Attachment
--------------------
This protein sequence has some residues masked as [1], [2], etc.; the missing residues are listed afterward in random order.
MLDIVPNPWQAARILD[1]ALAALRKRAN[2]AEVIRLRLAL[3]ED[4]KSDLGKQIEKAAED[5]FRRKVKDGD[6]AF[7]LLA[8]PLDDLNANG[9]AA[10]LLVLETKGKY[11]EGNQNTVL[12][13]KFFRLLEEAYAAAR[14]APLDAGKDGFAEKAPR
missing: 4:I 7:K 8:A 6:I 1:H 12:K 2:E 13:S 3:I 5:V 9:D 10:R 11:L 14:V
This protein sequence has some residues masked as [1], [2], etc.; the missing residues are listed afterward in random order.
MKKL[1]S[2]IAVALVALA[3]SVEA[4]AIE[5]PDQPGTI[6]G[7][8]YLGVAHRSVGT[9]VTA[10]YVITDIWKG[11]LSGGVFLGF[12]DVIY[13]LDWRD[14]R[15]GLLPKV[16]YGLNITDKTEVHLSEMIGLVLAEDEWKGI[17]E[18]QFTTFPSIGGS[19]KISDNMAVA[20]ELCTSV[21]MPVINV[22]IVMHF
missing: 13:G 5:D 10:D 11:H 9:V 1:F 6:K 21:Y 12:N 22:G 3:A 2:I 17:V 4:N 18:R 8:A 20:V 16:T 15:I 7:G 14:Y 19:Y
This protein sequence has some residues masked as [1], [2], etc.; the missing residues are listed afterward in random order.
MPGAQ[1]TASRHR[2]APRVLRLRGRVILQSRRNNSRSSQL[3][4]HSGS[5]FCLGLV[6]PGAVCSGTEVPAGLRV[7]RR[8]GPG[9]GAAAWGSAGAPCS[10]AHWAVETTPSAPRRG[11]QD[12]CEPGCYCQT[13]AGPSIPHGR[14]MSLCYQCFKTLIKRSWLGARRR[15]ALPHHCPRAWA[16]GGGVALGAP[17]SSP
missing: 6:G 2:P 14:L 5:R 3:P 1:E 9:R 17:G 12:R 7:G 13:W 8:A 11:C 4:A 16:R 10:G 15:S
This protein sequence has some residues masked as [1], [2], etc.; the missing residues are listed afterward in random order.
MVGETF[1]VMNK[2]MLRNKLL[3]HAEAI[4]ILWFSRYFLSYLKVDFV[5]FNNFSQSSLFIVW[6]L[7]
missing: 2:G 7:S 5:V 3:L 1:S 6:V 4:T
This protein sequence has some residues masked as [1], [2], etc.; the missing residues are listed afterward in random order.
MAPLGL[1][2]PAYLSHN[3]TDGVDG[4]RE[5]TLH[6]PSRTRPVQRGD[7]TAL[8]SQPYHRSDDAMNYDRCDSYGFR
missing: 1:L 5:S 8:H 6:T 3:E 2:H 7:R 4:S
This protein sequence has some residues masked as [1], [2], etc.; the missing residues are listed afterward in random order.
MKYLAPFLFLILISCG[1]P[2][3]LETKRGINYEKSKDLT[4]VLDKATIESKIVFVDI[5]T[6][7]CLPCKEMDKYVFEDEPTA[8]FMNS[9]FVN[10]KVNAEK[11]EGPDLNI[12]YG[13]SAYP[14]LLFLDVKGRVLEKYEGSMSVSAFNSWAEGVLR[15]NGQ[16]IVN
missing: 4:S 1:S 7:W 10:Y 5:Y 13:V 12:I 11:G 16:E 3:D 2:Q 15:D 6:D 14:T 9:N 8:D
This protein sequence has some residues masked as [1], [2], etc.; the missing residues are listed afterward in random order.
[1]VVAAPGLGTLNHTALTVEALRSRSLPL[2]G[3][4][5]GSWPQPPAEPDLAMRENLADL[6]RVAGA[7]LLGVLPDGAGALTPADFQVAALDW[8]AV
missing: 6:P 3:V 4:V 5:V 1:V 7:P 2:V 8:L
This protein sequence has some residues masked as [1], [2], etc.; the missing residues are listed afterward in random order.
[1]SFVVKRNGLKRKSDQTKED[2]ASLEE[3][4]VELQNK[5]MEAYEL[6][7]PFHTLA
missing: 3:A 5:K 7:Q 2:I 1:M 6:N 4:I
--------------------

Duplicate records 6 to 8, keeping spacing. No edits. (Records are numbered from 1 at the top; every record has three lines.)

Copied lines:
This protein sequence has some residues masked as [1], [2], etc.; the missing residues are listed afterward in random order.
MKYLAPFLFLILISCG[1]P[2][3]LETKRGINYEKSKDLT[4]VLDKATIESKIVFVDI[5]T[6][7]CLPCKEMDKYVFEDEPTA[8]FMNS[9]FVN[10]KVNAEK[11]EGPDLNI[12]YG[13]SAYP[14]LLFLDVKGRVLEKYEGSMSVSAFNSWAEGVLR[15]NGQ[16]IVN
missing: 4:S 1:S 7:W 10:Y 5:Y 13:V 12:I 11:G 16:E 3:D 2:Q 15:D 6:D 14:T 9:N 8:D
This protein sequence has some residues masked as [1], [2], etc.; the missing residues are listed afterward in random order.
[1]VVAAPGLGTLNHTALTVEALRSRSLPL[2]G[3][4][5]GSWPQPPAEPDLAMRENLADL[6]RVAGA[7]LLGVLPDGAGALTPADFQVAALDW[8]AV
missing: 6:P 3:V 4:V 5:V 1:V 7:P 2:V 8:L
This protein sequence has some residues masked as [1], [2], etc.; the missing residues are listed afterward in random order.
[1]SFVVKRNGLKRKSDQTKED[2]ASLEE[3][4]VELQNK[5]MEAYEL[6][7]PFHTLA
missing: 3:A 5:K 7:Q 2:I 1:M 6:N 4:I